2017 has been an important year on multiple fronts. With the ongoing Brexit negotiations, several major elections and a new wave of authoritarianism in the world, Europe debated and still debates on how to get ready for future challenges in new circumstances. CEC European Managers has therefore published “Managers in Europe: vision, roles & values” as a contribution towards a more sustainable and inclusive future to which managers actively committed to. The foundational document was presented during a meeting with EESC President George Dassis in April.
More concretely, CEC has participated to several consultations: on access to social protection, the written statement directive, EU company law, whistleblower protection and the European Pillar of Social Rights. In its response to the reflection paper on the social dimension of Europe, issued by the European Commission, CEC calls for strengthening social dialogue and highlights the need for smart, adapted and inclusive social security and education for all citizens, while respecting national differences.
To achieve social progress, social protection alone is not enough. Changing life and work patterns, modern values and a diverse workforce also require adapting how we conceive leadership: connected leaders put humans and their ideas in the centre of attention, while creating an encouraging working environment through adapted and reflective workplace practices. CEC has published its “leadership of the future” dossier containing practical advice, a theoretical discussion of the topic, the detailed results of the leadership survey among 1400 managers (in the framework of the European Managers’ Panel) and a case study on leadership and the cultural sector.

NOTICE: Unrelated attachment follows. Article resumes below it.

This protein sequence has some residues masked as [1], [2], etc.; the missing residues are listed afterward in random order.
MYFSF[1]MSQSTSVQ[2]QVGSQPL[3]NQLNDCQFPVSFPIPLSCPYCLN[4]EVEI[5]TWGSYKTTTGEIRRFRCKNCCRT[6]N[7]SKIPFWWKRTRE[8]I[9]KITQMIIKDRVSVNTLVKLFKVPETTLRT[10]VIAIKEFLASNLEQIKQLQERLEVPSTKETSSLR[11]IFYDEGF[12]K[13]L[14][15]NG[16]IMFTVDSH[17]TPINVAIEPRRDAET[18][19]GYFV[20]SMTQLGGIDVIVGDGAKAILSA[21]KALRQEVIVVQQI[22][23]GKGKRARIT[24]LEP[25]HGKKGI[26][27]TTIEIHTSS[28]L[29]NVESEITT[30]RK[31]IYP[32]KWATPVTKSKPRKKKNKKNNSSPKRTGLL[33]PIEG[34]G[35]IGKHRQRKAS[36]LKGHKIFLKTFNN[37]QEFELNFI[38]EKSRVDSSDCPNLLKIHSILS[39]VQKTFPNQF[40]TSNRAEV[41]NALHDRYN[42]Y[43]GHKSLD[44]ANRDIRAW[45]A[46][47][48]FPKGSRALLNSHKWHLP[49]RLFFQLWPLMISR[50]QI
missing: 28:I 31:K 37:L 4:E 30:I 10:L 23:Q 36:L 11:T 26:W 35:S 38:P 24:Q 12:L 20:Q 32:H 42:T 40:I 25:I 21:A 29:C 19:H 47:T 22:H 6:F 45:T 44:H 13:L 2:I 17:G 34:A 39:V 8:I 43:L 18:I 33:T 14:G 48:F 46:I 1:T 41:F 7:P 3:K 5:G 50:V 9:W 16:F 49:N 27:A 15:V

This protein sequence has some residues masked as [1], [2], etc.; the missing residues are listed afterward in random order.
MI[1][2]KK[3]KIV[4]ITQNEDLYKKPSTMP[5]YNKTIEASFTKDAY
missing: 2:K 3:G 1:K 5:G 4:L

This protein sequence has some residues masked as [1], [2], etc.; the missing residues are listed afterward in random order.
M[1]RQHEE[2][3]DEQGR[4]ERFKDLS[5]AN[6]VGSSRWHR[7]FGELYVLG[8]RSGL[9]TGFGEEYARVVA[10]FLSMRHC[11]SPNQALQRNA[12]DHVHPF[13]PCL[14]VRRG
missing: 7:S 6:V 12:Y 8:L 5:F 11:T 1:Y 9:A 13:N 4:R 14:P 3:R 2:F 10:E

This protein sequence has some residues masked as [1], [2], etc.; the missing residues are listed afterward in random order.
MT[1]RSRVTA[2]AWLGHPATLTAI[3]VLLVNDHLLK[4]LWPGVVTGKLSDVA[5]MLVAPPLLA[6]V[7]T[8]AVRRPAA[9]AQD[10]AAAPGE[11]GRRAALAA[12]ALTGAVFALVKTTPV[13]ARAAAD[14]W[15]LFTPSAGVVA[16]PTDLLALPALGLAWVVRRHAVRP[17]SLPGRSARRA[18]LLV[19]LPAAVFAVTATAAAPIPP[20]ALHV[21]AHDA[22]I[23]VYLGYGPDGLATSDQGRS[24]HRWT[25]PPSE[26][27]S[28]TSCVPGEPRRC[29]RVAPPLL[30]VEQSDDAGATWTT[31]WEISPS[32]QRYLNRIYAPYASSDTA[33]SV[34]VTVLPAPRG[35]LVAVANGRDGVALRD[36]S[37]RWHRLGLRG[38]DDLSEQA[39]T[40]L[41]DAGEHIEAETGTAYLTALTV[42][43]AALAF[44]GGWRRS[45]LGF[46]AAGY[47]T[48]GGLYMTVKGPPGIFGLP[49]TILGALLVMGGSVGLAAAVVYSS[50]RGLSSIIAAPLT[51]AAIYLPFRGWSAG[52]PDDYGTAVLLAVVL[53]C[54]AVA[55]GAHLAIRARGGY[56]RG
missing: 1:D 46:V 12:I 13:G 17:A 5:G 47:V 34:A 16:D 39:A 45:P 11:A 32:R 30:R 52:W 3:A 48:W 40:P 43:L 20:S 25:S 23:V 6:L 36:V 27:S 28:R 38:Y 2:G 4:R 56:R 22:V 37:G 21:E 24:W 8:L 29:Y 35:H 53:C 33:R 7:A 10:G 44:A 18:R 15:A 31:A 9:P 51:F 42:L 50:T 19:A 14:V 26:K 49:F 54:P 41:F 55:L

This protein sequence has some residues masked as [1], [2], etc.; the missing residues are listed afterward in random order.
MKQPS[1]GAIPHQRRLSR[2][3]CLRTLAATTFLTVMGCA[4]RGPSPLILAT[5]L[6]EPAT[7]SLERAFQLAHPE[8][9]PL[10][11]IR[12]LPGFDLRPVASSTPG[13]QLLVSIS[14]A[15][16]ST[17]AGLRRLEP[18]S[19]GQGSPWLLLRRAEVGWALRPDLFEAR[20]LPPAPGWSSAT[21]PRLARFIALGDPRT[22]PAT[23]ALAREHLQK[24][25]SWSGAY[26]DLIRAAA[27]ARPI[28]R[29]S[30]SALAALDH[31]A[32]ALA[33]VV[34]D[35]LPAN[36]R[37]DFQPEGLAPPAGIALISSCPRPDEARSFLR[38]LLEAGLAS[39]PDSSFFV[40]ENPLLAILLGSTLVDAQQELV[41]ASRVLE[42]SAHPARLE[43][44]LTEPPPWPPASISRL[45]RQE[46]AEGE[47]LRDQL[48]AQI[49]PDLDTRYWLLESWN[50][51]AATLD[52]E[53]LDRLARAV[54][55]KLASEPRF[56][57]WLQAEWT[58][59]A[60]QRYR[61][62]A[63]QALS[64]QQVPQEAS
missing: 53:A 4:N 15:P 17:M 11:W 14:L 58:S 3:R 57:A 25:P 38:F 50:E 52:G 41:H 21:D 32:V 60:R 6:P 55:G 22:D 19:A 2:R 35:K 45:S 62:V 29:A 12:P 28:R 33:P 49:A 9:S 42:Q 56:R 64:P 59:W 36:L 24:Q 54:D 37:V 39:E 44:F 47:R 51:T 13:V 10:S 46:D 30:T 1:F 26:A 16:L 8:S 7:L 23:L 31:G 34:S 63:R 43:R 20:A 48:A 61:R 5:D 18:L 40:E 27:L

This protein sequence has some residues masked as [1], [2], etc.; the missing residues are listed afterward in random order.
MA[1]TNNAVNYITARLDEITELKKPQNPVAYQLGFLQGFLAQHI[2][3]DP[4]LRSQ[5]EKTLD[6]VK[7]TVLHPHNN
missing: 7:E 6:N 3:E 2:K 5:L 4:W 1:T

If Europe is to become world leader in innovation, social progress and sustainable growth, we need to overcome black and white thinking and be able to make compromises. On the one hand, we will not be able to achieve social progress without economically stable framework conditions and entrepreneurial liberty. On the other hand, without a healthy and socially protected workforce, we risk to create long-lasting social problems endangering future economic growth and the sustainability of welfare systems. CEC highlighted this reasoning during the Tripartite Social Summit in October, pointing out that the European Pillar of Social rights could become the right tool to improve social conditions.
The recipe of Europe’s success is the social market economy with a strong middle class and quality education. Getting ready for the future means to use the new tools we have to modernise our economic and political system to the benefit of citizens. The digital revolution bears enormous opportunities, if we manage to align its technologies to economic, social and environmental objectives. All actors, including social partners, national governments, EU institutions and civil society organisations will need to work together to find comprehensive and inclusive solutions for the future we deserve.